A national multicenter phase 2 study of prostate-specific antigen (PSA) pox virus vaccine with sequential androgen ablation therapy in patients with PSA progression: ECOG 9802

Eur Urol. 2015 Sep;68(3):365-71. doi: 10.1016/j.eururo.2014.12.010. Epub 2014 Dec 18.

Abstract

Background: E9802 was a phase 2 multi-institution study conducted to evaluate the safety and effectiveness of vaccinia and fowlpox prostate-specific antigen (PSA) vaccine (step 1) followed by combination with androgen ablation therapy (step 2) in patients with PSA progression without visible metastasis.

Objective: To test the hypothesis that vaccine therapy in this early disease setting will be safe and have a biochemical effect that would support future studies of immunotherapy in patients with minimal disease burden.

Design, setting, and participants: Patients who had PSA progression following local therapy were treated with PROSTVAC-V (vaccinia)/TRICOM on cycle 1 followed by PROSTVAC-F (fowlpox)/TRICOM for subsequent cycles in combination with granulocyte-macrophage colony-stimulating factor (step 1). Androgen ablation was added on progression (step 2).

Outcome measurements and statistical analysis: Step 1 primary end points included progression at 6 mo and characterization of change in PSA velocity pretreatment to post-treatment. Step 2 end points included PSA response with combined vaccine and androgen ablation.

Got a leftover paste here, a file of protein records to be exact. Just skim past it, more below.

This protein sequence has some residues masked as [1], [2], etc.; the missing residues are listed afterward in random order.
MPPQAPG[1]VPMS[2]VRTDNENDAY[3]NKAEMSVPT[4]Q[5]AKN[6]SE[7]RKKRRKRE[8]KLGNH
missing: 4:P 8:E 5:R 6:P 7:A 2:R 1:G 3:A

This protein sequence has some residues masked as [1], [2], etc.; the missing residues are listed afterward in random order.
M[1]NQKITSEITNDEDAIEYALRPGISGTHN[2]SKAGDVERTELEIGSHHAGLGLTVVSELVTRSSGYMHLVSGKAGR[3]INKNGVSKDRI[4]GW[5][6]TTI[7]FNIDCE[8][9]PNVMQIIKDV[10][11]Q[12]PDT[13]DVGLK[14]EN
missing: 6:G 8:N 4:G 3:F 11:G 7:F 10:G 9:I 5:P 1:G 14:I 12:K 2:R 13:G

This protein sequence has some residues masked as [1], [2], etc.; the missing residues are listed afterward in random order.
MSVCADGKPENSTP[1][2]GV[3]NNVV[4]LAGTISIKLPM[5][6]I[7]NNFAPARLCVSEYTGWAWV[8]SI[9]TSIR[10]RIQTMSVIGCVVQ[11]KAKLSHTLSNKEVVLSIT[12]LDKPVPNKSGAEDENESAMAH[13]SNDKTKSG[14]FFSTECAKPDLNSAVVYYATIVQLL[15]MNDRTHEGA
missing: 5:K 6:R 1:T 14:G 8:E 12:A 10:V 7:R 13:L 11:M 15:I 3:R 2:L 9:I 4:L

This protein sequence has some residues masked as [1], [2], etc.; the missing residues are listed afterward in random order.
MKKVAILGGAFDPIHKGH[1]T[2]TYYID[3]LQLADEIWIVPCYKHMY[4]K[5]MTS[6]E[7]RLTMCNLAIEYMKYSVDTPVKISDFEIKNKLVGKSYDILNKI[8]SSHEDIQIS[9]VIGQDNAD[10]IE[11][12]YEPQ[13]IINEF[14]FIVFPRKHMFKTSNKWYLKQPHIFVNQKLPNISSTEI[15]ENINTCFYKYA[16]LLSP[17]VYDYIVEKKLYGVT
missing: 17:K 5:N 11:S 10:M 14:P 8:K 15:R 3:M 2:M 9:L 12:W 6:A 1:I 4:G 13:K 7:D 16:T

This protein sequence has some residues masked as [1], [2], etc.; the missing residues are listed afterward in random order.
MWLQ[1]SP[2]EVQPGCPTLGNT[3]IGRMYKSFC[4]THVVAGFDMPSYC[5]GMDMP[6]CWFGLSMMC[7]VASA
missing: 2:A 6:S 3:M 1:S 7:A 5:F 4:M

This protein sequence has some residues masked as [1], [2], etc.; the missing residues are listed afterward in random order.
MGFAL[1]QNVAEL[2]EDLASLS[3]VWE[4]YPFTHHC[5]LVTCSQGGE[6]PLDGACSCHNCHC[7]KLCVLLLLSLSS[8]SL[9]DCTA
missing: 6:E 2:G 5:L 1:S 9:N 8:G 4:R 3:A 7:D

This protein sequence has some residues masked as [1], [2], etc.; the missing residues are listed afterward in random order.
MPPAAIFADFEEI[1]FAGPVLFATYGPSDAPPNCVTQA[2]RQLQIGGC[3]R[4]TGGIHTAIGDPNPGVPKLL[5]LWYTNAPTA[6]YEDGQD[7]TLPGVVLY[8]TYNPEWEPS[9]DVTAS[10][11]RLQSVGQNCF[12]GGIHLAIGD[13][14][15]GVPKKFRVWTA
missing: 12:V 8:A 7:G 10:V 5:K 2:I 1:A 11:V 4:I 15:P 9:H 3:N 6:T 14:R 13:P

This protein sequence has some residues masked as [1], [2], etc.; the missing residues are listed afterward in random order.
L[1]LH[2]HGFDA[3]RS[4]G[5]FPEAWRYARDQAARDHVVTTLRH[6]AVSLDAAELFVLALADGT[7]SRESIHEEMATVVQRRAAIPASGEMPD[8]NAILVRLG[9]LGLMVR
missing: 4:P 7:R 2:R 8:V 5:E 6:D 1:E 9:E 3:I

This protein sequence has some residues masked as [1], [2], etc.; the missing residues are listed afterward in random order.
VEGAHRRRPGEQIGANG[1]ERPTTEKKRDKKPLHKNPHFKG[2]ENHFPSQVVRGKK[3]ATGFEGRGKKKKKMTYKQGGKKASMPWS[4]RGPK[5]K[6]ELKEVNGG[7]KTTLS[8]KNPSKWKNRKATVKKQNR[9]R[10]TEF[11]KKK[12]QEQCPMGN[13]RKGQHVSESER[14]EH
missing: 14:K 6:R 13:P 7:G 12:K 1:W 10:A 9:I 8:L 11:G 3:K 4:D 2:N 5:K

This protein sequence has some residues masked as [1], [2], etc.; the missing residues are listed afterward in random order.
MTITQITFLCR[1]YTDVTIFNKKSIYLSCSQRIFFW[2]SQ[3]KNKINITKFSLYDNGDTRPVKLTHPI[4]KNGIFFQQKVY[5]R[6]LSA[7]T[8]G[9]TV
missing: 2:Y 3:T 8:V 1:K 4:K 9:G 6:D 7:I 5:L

Results and limitations: In step 1, 25 of 40 eligible patients (63%) were progression free at 6 mo after registration (90% confidence interval [CI], 48-75). The median pretreatment PSA velocity was 0.13 log(PSA)/mo, in contrast to median postregistration velocity of 0.09 log(PSA)/mo (p=0.02), which is an increase in median PSA doubling time from 5.3 mo to 7.7 mo. No grade ≥4 treatment-related toxicity was observed. In the 27 patients eligible and treated for step 2, 20 patients achieved a complete response (CR) at 7 mo (CR rate: 74%; 90% CI, 57-87). Although supportive of larger studies in the cooperative group setting, this study is limited by the small number of patients and the absence of a control group as in a phase 3 study.

Conclusions: A viral PSA vaccine can be administered safely in the multi-institutional cooperative group setting to patients with minimal disease volume alone and combined with androgen ablation, supporting the feasibility of future phase 3 studies in this population.

Patient summary: These data support consideration of vaccine therapy earlier in the course of prostate cancer progression with minimal disease burden in future studies of vaccine approaches in earlier stages of disease.

Keywords: PSA; Pox virus; Prostate cancer; Vaccine.

Publication types

  • Clinical Trial, Phase II
  • Multicenter Study
  • Research Support, N.I.H., Extramural
  • Research Support, Non-U.S. Gov't

MeSH terms

  • Aged
  • Androgen Antagonists / therapeutic use*
  • Cancer Vaccines / immunology
  • Cancer Vaccines / therapeutic use*
  • Combined Modality Therapy
  • Disease Progression
  • Fowlpox virus / immunology
  • Granulocyte-Macrophage Colony-Stimulating Factor / therapeutic use
  • Humans
  • Kallikreins / blood
  • Kallikreins / immunology*
  • Male
  • Middle Aged
  • Prostate-Specific Antigen / blood
  • Prostate-Specific Antigen / immunology*
  • Prostatectomy
  • Prostatic Neoplasms / drug therapy*
  • Vaccinia virus / immunology

Substances

  • Androgen Antagonists
  • Cancer Vaccines
  • PROSTVAC
  • Granulocyte-Macrophage Colony-Stimulating Factor
  • Kallikreins
  • kallikrein-related peptidase 3, human
  • Prostate-Specific Antigen